I am typing under way on Pickwick Lake, downbound from Florence, Alabama on the Tennessee River. We had a very nice four-night stop in Florence, where Louise underwent two more physical therapy appointments. We won't pass another office of that physiotherapy group until we reach Memphis, on the Mississippi River.
Sunset from our anchorage in the river, on our way to dinner Tuesday.
This morning found us docked at Florence Harbor Marina (map), just a few feet away from where we docked back in July. We only spent a single night at the dock; unlike our last visit, we did not need air conditioning, and so we only opted to spend our final night in town at the dock so we could top up the batteries, take on water, do some laundry, more easily load the scooter, and pump out our tanks on departure.
Vector at the dock. That's a tiny Nordhavn astern of us.
This last item proved to be a snare and a delusion. After the last load of laundry finished drying, we unplugged the power just past noon and ambled over to the fuel dock We spent a half hour trying to get the pumpout to work, and while it would draw water from the river, it would not make enough vacuum to draw from our tank some four feet below the waterline. On our last visit, we had trouble with the power, so this place is now oh-for-two.
Charybdis. Best I could do from the flybridge. That's a bottle in the center.
Shortly after my last post Tuesday, we locked down through Wilson Lock, the tallest single lift east of the Rockies. As we reached the lower end of our descent, we noticed a small whirlpool forming in front of the boat, spinning an old water bottle trapped within. Between that and the enormous hundred-foot-tall gates, I was reminded of Scylla and Charybdis.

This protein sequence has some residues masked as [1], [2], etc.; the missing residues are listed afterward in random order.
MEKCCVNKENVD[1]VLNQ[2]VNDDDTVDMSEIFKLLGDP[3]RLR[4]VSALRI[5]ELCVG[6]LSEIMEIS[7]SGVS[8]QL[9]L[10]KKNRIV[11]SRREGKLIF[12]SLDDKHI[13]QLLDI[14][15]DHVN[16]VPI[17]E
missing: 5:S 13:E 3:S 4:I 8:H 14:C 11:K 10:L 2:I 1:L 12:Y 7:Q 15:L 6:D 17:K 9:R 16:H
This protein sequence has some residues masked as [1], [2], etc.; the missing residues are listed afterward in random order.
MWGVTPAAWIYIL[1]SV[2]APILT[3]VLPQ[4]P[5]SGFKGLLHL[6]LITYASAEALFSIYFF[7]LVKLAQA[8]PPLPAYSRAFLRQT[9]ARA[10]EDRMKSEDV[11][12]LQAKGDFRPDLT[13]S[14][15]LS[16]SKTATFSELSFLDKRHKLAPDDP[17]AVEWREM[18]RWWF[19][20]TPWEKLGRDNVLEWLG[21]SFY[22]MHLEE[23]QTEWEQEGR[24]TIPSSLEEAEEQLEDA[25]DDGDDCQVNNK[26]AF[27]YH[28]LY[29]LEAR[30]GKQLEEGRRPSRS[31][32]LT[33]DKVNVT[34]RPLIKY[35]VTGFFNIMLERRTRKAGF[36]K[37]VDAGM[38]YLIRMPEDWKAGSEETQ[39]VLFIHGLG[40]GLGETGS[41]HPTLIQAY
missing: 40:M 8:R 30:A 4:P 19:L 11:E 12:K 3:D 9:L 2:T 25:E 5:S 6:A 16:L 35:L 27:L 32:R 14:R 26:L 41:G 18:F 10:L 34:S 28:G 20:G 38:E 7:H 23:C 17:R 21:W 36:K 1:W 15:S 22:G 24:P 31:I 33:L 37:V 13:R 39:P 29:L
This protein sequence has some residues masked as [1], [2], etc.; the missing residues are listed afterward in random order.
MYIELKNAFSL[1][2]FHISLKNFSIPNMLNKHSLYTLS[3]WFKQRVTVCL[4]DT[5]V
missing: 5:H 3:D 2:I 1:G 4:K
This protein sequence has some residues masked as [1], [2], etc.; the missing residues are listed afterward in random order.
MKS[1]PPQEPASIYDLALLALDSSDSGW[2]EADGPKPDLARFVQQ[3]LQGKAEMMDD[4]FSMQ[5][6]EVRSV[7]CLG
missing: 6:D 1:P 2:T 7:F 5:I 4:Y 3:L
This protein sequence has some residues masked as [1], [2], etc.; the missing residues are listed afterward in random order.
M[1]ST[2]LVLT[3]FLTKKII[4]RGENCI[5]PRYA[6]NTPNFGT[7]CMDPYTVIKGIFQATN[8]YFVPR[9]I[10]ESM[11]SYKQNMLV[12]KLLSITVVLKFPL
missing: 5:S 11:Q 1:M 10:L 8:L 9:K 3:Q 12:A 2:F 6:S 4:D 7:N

After leaving the lock it was a very short cruise to the O'Neal Bridge; we dropped anchor just downstream of the bridge in 18' of water, well out of the channel and directly across from the harbor entrance (map). The bottom here is scoured rock, all the way back up to the dam, so we put out nearly 200' of chain, allowing our Bruce to catch on whatever discontinuity could be found in the rock. We did not budge our whole stay.
Locking through Wilson, these ball fenders scrape along 100' of dirty, slimy lock wall.
After splashing the tender I headed into the basin to sound it out and see if there was a way to offload a scooter without paying for marina space. I found over 8' all the way to the boat ramp and public courtesy dock at the north end of the harbor. We opted to return in Vector Wednesday morning rather than cram it in at the end of the day Tuesday, and so we ended up eating at the River Bottom Grille right there in the harbor Tuesday evening.
Delta Mariner passing under the O'Neal bridge. Florence Harbor is to the left.
As I was coming back to Vector from my reconnaissance, I quickly passed in front of a large ship coming upriver. I got back aboard just in time to snap a photo of the Delta Mariner approaching the O'Neal bridge on its way to the lock. This ocean-going ship is sized for navigating the inland rivers, and is purpose-built to transport space rockets from the United Launch Alliance manufacturing plant in Decatur, Alabama to the launch sites at either Cape Canaveral, Florida or Vandenberg Air Force Base in California. The ship is somewhat infamous for having taken out a section of the Eggner's Ferry Bridge, which we will pass a bit later on in our cruise.
Delta Mariner after hitting the Eggner's Ferry Bridge. That's a bridge span sitting on her bow. She attempted to use the wrong span.
Wednesday morning we decked the tender, weighed anchor and made our way to the boat ramp. As I started to come alongside the dock, I found myself struggling to get the boat close, feeling almost as though we were aground, yet I had sounded out the whole dock the day before and found nothing less than eight feet.
It turned out that our keel was sitting on a massive steel cable that runs under the entire basin and is used to hold the docks in place. The cable is supposed to run down the embankment and thence along the bottom, but in this particular location it has become somewhat taught and enters the water at a shallower angle. No harm, no foul, but I'm really glad we did not hit it with the propeller, or catch a stabilizer fin on it. It's possible we lost some paint on the keel. We opted to load from the marina dock at the end of our stay to avoid a repeat performance.
Vector at the boat ramp courtesy dock to offload a scooter.